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Lecture: Digitizing Chinese Art

February 16, 2017
6:00PM7:00PM
Price Auditorium
Free with museum admission

Visual digitalization has become part of our craft as art historians. About half a century ago, André Malraux boldly asserted: “The history of art has been the history of that which can be photographed.” And 30 years later, it was still essential for art history students to learn how to shoot photos or develop slides for their work. Now, digital technologies not only make our classroom “smarter,” but also help us study images much more extensively and efficiently. The impact of new imaging technologies on our discipline is much greater than ever before, and the field of Chinese art makes no exception. In this talk, Wei-Cheng Lin, University of Chicago looks into the many ways in which digitalization has changed, or dictated, how we go about our research. Yet more than a tool that enhances the quality and accuracy of visual reproduction and representation (especially in such case of visual or virtual simulations), it will be suggested that digitalizing technologies more importantly stimulate a much deeper understanding of “visuality” in Chinese art history.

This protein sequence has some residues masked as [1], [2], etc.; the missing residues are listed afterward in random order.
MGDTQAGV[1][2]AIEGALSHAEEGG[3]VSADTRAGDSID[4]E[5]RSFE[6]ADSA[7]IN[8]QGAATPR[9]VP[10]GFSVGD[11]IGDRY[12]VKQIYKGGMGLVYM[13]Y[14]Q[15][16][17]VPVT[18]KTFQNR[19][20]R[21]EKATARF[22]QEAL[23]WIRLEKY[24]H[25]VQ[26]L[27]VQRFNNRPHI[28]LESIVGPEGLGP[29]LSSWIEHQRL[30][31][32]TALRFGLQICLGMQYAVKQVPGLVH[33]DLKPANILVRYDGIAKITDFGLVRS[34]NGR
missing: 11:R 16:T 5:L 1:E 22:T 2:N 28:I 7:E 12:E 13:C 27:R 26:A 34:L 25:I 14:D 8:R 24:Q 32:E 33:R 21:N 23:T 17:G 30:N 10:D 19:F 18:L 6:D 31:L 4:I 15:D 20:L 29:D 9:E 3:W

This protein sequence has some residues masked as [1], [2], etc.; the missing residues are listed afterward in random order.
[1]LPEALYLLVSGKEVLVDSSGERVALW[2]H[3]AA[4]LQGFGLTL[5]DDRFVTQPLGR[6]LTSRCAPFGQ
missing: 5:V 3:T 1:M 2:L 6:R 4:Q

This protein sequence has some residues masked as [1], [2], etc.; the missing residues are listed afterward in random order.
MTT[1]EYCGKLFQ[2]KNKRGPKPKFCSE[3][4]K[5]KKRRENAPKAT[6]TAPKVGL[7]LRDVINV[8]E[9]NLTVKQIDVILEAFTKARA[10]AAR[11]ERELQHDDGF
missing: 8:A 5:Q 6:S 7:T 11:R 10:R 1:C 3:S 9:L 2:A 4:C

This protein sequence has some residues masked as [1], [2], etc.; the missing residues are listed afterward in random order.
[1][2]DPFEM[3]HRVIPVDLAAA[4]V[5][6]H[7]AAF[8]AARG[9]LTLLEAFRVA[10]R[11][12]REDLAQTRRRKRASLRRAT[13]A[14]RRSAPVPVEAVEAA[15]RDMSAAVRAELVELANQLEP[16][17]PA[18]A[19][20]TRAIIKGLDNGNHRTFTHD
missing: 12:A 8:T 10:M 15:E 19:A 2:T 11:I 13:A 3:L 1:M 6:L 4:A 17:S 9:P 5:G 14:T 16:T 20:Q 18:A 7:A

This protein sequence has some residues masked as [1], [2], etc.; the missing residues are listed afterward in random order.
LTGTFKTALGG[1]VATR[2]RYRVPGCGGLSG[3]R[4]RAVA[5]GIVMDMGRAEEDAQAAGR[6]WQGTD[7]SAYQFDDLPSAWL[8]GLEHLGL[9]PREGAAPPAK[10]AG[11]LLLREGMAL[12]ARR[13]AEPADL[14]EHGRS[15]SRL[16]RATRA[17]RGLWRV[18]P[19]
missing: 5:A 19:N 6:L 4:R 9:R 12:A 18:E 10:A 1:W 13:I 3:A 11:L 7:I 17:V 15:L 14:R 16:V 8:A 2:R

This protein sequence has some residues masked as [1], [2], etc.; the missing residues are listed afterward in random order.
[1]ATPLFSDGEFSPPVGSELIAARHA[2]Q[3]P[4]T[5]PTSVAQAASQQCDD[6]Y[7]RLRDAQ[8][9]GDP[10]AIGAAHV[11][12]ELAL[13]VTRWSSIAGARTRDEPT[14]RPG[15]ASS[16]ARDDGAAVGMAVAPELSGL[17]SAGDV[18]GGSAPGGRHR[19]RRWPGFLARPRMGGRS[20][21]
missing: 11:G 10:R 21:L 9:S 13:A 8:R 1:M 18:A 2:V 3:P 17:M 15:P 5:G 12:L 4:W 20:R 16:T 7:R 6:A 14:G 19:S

Wei-Cheng Lin, associate professor of art history at the University of Chicago, specializes in the history of Chinese art and architecture with a focus on medieval periods. In this lecture, Lin explore ways in which current imaging technologies have changed our viewing, experience, and thus understanding, of Chinese art. He is the author of Building a Sacred Mountain: The Buddhist Architecture of China’s Mount Wutai, and his current book project, titled Performative Architecture of China, investigates the ways in which Chinese architecture can be considered as actively engaging its users by structuring, affecting, evoking, or shaping their spatial senses and imagination.

Museum admission is free for Illinois residents during this event and every Thursday 5:00–8:00.

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Incomplete digital model of the Wooden Pagoda in Yingxian, Shanxi, 1056. SketchUp model built by Zhenru Zhou.